Officials in Arizona and Kansas are planning to implement a two-tier voting system as a way to comply with federal voting laws while keeping their strict state proof of citizenship laws in place.
Under the plan, people who register to vote and present proof of citizenship can vote in local, state and federal elections. Those who sign up without proof of citizenship would only be allowed to vote in federal elections, and must be sure to register with a federal form.
Kansas Secretary of State Kris Kobach (R) said the system would be used if Kansas and Arizona lose their suit over a Supreme Court ruling that said states couldn’t require proof of citizenship on federal voter registration forms.
The plan has come under fire in both states.
“It would be a huge mess,” former Kansas State Rep. Ann Mah (D-Topeka) told the Huffington Post. “I don’t even know how the counties would go about tracking all this and making sure they did it right. The amount of provisional ballots would skyrocket. It would be a huge mess.”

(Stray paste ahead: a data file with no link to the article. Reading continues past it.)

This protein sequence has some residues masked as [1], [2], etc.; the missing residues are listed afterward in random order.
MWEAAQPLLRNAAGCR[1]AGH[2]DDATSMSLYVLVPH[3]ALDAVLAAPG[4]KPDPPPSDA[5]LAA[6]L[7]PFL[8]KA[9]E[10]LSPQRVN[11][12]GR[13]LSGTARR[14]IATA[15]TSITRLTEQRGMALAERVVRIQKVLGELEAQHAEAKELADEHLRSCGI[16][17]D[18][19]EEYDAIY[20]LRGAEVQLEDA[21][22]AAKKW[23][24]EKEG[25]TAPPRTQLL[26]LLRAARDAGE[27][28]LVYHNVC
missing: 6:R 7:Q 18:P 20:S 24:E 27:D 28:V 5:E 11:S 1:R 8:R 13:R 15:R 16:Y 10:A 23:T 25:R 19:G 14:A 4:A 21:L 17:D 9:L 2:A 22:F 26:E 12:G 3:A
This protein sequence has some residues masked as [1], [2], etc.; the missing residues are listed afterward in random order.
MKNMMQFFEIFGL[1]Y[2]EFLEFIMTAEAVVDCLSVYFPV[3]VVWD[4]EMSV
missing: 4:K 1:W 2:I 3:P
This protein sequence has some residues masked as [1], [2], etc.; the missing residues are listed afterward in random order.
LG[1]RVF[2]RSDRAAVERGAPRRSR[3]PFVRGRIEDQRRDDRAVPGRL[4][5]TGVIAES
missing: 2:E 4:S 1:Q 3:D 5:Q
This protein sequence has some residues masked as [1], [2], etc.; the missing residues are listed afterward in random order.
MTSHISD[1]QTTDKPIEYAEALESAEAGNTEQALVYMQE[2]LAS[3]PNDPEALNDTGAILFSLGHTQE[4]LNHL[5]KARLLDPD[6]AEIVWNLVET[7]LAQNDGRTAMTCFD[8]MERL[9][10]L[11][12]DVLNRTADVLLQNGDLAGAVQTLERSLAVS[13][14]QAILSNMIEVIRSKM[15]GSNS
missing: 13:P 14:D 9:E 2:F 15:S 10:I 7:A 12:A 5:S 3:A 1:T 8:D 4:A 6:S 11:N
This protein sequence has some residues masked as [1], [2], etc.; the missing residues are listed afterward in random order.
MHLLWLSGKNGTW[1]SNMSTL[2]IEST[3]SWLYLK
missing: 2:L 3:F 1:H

Arizona State House Minority Leader Chad Campbell (D-Phoenix) said he expects the plan to be challenged in court.
“This is obviously a very transparent attempt at voter suppression by the attorney general and the Secretary of State,” said Campbell. “To create a dual system on how to register to vote is insane and possibly illegal.”
The new system is slated to be implemented in 2014.